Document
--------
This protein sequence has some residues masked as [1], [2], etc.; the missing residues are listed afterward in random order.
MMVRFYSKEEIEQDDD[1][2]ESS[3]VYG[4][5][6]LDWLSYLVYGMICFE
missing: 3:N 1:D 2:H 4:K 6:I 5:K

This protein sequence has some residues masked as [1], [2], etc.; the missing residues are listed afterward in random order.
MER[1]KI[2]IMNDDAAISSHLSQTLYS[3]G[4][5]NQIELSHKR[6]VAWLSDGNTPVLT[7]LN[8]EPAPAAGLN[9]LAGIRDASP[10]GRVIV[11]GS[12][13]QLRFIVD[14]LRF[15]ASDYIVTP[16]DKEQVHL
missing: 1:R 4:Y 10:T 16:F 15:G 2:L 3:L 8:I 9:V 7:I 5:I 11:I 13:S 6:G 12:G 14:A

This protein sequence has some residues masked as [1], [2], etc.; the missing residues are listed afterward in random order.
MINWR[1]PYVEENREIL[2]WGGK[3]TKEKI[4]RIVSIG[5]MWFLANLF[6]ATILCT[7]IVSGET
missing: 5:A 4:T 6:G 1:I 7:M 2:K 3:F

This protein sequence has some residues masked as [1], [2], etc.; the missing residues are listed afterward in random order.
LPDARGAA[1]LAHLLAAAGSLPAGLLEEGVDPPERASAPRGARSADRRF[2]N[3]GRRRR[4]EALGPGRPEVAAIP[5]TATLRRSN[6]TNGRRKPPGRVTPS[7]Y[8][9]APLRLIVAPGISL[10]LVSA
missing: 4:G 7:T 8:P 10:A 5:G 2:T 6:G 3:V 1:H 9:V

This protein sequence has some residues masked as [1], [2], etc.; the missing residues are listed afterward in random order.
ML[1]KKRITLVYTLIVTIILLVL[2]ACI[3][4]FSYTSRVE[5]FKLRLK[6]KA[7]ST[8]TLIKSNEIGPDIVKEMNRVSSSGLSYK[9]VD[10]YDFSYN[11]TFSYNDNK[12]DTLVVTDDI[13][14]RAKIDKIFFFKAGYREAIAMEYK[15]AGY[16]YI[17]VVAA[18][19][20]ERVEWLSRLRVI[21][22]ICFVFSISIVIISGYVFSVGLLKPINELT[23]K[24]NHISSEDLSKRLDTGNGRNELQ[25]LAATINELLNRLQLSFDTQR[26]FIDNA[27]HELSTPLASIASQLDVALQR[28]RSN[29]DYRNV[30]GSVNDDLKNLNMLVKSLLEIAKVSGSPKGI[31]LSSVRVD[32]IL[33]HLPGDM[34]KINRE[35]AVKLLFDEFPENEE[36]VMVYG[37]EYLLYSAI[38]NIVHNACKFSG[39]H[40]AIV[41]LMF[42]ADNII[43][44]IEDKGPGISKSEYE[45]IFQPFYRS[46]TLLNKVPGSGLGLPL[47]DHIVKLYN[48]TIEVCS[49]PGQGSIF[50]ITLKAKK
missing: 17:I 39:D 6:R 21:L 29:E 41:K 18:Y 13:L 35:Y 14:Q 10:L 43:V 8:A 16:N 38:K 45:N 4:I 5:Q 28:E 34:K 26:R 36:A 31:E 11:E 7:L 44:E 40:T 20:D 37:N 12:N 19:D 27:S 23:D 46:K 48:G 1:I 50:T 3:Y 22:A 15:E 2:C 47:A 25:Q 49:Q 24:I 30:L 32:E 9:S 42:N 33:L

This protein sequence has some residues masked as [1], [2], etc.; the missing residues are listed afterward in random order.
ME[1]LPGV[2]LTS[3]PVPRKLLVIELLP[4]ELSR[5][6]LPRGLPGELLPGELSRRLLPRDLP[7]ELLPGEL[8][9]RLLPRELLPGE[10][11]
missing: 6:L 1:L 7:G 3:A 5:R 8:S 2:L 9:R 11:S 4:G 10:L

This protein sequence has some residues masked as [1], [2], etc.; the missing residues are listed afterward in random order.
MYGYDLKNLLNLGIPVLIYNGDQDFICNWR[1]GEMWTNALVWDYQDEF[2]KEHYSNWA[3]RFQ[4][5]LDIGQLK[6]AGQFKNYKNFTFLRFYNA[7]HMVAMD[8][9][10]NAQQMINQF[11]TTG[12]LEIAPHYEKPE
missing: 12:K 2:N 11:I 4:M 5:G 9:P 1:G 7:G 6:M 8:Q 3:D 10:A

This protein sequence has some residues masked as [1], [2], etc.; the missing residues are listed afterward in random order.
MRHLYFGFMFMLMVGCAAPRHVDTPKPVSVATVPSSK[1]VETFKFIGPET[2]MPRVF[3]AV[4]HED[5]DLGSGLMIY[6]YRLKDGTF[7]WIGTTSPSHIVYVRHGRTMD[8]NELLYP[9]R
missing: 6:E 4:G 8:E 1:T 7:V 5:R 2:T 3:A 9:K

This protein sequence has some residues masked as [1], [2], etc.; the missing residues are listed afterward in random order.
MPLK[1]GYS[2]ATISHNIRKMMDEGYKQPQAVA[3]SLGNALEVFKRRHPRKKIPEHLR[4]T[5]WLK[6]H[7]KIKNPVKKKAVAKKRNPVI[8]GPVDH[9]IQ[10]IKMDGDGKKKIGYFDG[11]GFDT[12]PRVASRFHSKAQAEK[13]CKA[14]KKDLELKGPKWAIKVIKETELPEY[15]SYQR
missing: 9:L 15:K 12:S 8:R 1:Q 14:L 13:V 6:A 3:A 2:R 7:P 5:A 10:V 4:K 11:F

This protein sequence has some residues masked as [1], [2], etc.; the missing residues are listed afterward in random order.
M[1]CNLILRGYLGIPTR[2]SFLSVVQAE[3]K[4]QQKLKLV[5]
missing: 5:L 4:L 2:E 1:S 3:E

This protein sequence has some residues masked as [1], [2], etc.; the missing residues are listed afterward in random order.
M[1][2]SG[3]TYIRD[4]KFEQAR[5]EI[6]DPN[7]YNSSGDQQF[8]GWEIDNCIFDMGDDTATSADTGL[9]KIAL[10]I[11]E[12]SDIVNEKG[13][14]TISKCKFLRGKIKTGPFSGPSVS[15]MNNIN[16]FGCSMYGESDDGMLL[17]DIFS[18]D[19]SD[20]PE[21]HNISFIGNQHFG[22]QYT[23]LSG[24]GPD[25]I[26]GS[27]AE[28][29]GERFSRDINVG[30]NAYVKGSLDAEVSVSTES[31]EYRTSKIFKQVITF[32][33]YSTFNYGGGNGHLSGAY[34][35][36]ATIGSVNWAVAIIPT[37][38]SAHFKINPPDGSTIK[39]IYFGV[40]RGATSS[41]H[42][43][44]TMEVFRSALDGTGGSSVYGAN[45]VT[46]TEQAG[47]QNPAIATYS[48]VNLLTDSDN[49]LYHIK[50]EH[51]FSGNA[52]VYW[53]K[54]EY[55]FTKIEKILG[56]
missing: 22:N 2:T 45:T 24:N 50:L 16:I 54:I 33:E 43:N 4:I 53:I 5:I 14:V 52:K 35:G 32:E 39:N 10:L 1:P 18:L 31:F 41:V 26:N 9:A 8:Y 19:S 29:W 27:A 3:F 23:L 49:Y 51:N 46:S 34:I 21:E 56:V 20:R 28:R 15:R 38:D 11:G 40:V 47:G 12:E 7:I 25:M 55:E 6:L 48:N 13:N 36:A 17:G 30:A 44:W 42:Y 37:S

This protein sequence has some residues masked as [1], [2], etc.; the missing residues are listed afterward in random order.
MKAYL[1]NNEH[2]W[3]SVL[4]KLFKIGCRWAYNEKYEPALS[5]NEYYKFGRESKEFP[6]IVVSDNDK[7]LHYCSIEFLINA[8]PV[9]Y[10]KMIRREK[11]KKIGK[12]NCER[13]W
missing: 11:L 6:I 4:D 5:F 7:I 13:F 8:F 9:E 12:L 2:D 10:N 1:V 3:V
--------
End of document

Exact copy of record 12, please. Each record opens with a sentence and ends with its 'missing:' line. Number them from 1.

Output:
This protein sequence has some residues masked as [1], [2], etc.; the missing residues are listed afterward in random order.
MKAYL[1]NNEH[2]W[3]SVL[4]KLFKIGCRWAYNEKYEPALS[5]NEYYKFGRESKEFP[6]IVVSDNDK[7]LHYCSIEFLINA[8]PV[9]Y[10]KMIRREK[11]KKIGK[12]NCER[13]W
missing: 11:L 6:I 4:D 5:F 7:I 13:F 8:F 9:E 12:L 2:D 10:N 1:V 3:V